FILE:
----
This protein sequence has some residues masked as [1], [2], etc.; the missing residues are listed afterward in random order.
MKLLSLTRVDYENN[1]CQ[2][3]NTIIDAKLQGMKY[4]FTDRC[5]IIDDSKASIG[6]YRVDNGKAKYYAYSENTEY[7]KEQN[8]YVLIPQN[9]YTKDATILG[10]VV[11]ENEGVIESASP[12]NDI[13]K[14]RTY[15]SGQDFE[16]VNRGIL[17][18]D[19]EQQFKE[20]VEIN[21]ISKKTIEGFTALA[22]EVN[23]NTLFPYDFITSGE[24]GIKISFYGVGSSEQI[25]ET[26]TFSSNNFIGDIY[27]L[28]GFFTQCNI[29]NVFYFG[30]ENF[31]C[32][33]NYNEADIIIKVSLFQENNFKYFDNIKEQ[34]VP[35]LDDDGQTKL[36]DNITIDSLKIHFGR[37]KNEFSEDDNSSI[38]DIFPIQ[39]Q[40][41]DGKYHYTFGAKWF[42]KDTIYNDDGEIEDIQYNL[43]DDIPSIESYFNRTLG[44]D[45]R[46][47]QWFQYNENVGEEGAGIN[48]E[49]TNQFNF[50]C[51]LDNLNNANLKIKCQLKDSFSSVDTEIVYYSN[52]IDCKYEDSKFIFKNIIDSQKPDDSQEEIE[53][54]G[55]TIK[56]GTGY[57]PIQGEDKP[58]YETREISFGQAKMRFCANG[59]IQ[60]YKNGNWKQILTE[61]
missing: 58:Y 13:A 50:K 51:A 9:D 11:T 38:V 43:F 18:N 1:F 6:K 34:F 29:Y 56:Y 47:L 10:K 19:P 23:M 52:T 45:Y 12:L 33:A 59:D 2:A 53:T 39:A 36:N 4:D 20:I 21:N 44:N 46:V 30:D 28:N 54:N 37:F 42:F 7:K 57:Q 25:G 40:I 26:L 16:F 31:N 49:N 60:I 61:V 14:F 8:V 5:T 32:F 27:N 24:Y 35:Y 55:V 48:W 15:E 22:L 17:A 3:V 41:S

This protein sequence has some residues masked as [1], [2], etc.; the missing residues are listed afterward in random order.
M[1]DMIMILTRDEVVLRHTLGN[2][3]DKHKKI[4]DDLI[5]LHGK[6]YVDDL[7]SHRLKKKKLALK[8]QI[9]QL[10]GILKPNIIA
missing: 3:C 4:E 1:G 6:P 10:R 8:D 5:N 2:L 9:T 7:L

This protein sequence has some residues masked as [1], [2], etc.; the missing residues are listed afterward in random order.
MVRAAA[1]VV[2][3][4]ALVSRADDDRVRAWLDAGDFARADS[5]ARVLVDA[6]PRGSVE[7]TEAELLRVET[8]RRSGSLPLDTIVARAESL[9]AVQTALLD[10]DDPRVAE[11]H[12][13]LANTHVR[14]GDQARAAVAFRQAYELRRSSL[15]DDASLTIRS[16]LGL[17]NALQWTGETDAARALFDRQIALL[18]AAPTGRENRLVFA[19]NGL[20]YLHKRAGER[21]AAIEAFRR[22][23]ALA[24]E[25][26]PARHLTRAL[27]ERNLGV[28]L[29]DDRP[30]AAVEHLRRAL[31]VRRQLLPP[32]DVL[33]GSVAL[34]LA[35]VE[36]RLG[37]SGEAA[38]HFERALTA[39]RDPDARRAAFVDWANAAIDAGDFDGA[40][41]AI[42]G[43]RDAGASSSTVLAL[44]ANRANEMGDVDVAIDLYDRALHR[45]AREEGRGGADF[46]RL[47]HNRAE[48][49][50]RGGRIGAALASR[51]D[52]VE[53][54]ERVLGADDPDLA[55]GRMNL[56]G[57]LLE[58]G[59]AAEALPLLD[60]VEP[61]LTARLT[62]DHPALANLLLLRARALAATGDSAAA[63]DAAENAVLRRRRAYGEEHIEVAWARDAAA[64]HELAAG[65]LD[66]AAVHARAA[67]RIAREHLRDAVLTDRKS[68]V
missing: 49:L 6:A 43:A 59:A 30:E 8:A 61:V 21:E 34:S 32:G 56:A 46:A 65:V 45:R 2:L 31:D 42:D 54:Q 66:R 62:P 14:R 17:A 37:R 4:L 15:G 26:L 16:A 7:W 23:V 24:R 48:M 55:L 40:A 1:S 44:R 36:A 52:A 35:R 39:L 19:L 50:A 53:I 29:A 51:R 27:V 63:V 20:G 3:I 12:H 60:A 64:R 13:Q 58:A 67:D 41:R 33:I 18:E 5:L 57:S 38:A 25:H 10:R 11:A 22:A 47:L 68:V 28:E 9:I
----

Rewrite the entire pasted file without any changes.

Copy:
This protein sequence has some residues masked as [1], [2], etc.; the missing residues are listed afterward in random order.
MKLLSLTRVDYENN[1]CQ[2][3]NTIIDAKLQGMKY[4]FTDRC[5]IIDDSKASIG[6]YRVDNGKAKYYAYSENTEY[7]KEQN[8]YVLIPQN[9]YTKDATILG[10]VV[11]ENEGVIESASP[12]NDI[13]K[14]RTY[15]SGQDFE[16]VNRGIL[17][18]D[19]EQQFKE[20]VEIN[21]ISKKTIEGFTALA[22]EVN[23]NTLFPYDFITSGE[24]GIKISFYGVGSSEQI[25]ET[26]TFSSNNFIGDIY[27]L[28]GFFTQCNI[29]NVFYFG[30]ENF[31]C[32][33]NYNEADIIIKVSLFQENNFKYFDNIKEQ[34]VP[35]LDDDGQTKL[36]DNITIDSLKIHFGR[37]KNEFSEDDNSSI[38]DIFPIQ[39]Q[40][41]DGKYHYTFGAKWF[42]KDTIYNDDGEIEDIQYNL[43]DDIPSIESYFNRTLG[44]D[45]R[46][47]QWFQYNENVGEEGAGIN[48]E[49]TNQFNF[50]C[51]LDNLNNANLKIKCQLKDSFSSVDTEIVYYSN[52]IDCKYEDSKFIFKNIIDSQKPDDSQEEIE[53][54]G[55]TIK[56]GTGY[57]PIQGEDKP[58]YETREISFGQAKMRFCANG[59]IQ[60]YKNGNWKQILTE[61]
missing: 58:Y 13:A 50:K 51:A 9:D 11:T 38:V 43:F 18:N 1:F 6:K 34:F 29:Y 56:Y 47:L 10:K 19:P 23:M 52:T 45:Y 12:L 33:A 59:D 2:A 53:T 39:A 36:N 4:D 20:I 21:N 44:N 46:V 30:D 28:N 54:N 37:F 42:F 7:K 57:Q 25:G 40:I 26:L 16:F 31:N 49:N 60:I 61:V 14:F 8:V 5:T 32:F 27:N 24:Y 35:Y 55:V 48:W 15:E 22:L 17:A 3:V 41:S

This protein sequence has some residues masked as [1], [2], etc.; the missing residues are listed afterward in random order.
M[1]DMIMILTRDEVVLRHTLGN[2][3]DKHKKI[4]DDLI[5]LHGK[6]YVDDL[7]SHRLKKKKLALK[8]QI[9]QL[10]GILKPNIIA
missing: 3:C 4:E 1:G 6:P 10:R 8:D 5:N 2:L 9:T 7:L

This protein sequence has some residues masked as [1], [2], etc.; the missing residues are listed afterward in random order.
MVRAAA[1]VV[2][3][4]ALVSRADDDRVRAWLDAGDFARADS[5]ARVLVDA[6]PRGSVE[7]TEAELLRVET[8]RRSGSLPLDTIVARAESL[9]AVQTALLD[10]DDPRVAE[11]H[12][13]LANTHVR[14]GDQARAAVAFRQAYELRRSSL[15]DDASLTIRS[16]LGL[17]NALQWTGETDAARALFDRQIALL[18]AAPTGRENRLVFA[19]NGL[20]YLHKRAGER[21]AAIEAFRR[22][23]ALA[24]E[25][26]PARHLTRAL[27]ERNLGV[28]L[29]DDRP[30]AAVEHLRRAL[31]VRRQLLPP[32]DVL[33]GSVAL[34]LA[35]VE[36]RLG[37]SGEAA[38]HFERALTA[39]RDPDARRAAFVDWANAAIDAGDFDGA[40][41]AI[42]G[43]RDAGASSSTVLAL[44]ANRANEMGDVDVAIDLYDRALHR[45]AREEGRGGADF[46]RL[47]HNRAE[48][49][50]RGGRIGAALASR[51]D[52]VE[53][54]ERVLGADDPDLA[55]GRMNL[56]G[57]LLE[58]G[59]AAEALPLLD[60]VEP[61]LTARLT[62]DHPALANLLLLRARALAATGDSAAA[63]DAAENAVLRRRRAYGEEHIEVAWARDAAA[64]HELAAG[65]LD[66]AAVHARAA[67]RIAREHLRDAVLTDRKS[68]V
missing: 49:L 6:A 43:A 59:A 30:E 8:A 61:V 21:E 34:S 32:G 56:A 46:A 65:V 45:R 2:L 31:D 42:D 54:Q 66:R 62:P 14:R 17:A 37:R 4:L 15:G 26:L 16:A 7:W 23:V 24:R 48:M 55:L 40:A 1:S 44:R 36:A 52:A 35:R 39:L 19:L 50:A 53:I 29:A 51:R 27:V 63:V 20:G 3:I 12:H 60:A 64:R 13:Q 58:A 67:D 41:R 33:I 18:E 5:L 57:S 38:A 25:H 10:R 11:A 22:A 47:L 68:V 28:E 9:I